At least 41 people were killed and 239 wounded in a suicide attack on Istanbul’s main international airport -- Europe's third-busiest -- late on June 28.
Turkish officials say three suicide bombers arrived at Istanbul's Ataturk airport by taxi and blew themselves up at the entrance near the security check-in area after an exchange of gunfire with police.
One attacker with an automatic rifle reportedly shot indiscriminately at travelers in the terminal before setting off his suicide vest. Turkish Justice Minister Bekir Bozag said there were also signs of an explosion near the metro station at the airport.
With similarities to the Brussels airport bombings in March, Turkish Prime Minister Binali Yildirim said initial indications are the Islamic State extremist group was responsible. Yildirim visited the damaged airport shortly after the attack.
Turkish President Recep Tayyip Erdogan condemned the attack, saying "innocent civilians" were the victims. He said such a "heinous" attack could occur at any airport in the world.
He said the attack should serve as a turning point in the global fight against terrorism, which he said had "no regard for faith or values."
Witnesses said three violent explosions shook the building, sparking panic among passengers and causing the roof to cave in. Blood and body parts covered the scene.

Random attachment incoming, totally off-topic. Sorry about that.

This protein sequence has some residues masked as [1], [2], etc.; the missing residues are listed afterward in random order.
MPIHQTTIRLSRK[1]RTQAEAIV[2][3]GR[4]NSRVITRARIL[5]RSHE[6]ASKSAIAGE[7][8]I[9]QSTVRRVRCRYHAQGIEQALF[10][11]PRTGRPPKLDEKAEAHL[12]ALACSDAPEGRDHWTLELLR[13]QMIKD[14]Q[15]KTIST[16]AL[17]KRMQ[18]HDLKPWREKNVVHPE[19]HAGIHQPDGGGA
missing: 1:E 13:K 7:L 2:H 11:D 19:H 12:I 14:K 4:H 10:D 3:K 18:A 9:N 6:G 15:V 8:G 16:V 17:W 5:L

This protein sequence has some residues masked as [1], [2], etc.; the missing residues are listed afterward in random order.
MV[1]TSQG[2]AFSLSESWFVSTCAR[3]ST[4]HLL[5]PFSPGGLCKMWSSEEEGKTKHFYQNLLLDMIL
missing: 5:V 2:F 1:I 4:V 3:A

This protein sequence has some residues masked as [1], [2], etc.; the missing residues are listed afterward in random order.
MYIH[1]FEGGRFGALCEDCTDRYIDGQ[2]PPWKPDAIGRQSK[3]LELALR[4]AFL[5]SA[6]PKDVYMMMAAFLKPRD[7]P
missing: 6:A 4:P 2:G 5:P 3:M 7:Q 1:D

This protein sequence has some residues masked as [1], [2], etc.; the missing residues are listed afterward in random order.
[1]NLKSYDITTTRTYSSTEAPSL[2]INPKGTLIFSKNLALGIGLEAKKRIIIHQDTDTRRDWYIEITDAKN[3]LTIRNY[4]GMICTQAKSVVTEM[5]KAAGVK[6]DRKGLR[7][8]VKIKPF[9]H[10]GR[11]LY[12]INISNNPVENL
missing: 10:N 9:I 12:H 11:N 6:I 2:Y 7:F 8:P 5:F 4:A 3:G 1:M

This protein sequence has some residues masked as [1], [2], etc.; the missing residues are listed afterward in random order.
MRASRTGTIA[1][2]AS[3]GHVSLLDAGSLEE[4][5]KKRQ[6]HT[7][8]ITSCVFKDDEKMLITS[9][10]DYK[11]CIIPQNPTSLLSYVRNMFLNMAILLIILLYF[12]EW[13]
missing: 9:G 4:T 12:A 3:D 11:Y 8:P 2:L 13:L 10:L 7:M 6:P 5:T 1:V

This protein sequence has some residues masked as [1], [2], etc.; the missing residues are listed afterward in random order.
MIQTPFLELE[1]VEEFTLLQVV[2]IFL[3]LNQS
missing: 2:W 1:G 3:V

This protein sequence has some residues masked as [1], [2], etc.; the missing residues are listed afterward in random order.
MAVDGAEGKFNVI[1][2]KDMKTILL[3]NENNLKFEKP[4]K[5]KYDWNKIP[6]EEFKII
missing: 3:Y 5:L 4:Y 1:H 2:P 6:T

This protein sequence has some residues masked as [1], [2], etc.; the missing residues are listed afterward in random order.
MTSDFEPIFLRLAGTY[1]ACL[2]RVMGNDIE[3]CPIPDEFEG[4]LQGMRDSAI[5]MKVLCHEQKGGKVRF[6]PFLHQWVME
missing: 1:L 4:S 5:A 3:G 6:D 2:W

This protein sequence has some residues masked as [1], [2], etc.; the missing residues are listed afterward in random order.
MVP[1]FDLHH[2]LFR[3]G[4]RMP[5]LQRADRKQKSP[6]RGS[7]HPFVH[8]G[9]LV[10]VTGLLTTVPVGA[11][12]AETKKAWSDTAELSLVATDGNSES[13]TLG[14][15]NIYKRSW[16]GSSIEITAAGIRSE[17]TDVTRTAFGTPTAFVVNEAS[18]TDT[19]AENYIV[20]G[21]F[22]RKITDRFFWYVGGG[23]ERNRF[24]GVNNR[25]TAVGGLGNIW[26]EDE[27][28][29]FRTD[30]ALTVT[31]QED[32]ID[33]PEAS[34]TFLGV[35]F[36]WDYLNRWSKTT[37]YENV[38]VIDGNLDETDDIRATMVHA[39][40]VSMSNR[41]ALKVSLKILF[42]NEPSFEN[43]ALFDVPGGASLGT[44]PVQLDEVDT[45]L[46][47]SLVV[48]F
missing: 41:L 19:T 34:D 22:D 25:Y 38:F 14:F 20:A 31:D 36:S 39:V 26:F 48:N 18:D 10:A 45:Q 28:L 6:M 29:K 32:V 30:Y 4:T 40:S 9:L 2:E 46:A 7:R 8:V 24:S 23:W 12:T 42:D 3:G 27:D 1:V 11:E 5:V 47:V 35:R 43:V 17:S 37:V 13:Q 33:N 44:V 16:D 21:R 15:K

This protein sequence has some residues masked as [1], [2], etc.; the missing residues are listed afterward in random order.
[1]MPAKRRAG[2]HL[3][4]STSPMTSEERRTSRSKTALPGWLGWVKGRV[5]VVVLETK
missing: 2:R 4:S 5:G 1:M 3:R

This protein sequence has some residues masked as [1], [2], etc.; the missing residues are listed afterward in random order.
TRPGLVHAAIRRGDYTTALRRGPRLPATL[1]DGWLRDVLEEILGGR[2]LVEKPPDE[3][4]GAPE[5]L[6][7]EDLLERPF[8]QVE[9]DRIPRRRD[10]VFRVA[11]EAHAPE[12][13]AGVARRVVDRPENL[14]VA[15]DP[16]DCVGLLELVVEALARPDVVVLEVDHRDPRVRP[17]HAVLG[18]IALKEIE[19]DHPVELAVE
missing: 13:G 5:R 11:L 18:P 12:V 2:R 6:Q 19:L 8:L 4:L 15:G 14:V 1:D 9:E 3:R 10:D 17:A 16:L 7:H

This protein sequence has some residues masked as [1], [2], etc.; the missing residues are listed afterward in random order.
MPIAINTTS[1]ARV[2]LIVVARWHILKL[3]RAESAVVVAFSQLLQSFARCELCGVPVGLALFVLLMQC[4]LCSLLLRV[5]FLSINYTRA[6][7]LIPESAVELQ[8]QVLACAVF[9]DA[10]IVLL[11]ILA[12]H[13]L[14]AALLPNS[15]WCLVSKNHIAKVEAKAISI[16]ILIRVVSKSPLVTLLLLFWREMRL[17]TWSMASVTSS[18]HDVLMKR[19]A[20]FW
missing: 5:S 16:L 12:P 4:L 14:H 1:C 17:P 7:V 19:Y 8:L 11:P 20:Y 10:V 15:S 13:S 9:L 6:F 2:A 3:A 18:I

Ten of those killed in the attack were foreign nationals, while three people held dual nationality. Five Saudis and two Iraqis were among the dead, a Turkish official said. Citizens from China, Jordan, Tunisia, Uzbekistan, Iran and Ukraine were also among the 13 foreigners killed.
PHOTO GALLERY: Death, Chaos In Istanbul
Hundreds of passengers flooded out as Turkish authorities evacuated the airport.
Full operations at the airport resumed on June 29.
The United Nations, as well as the United States, Germany, and other nations strongly condemned the attacks.
"Ataturk International Airport, like Brussels airport which was attacked earlier this year, is a symbol of international connections and the ties that bind us together," White House spokesman Josh Earnest said. "We remain steadfast in our support for Turkey, our NATO ally and partner."
Turkey has been hit by a string of deadly attacks in recent months, blamed on both Kurdish rebels and Islamic State militants.
With reporting by AP, Reuters, AFP, and dpa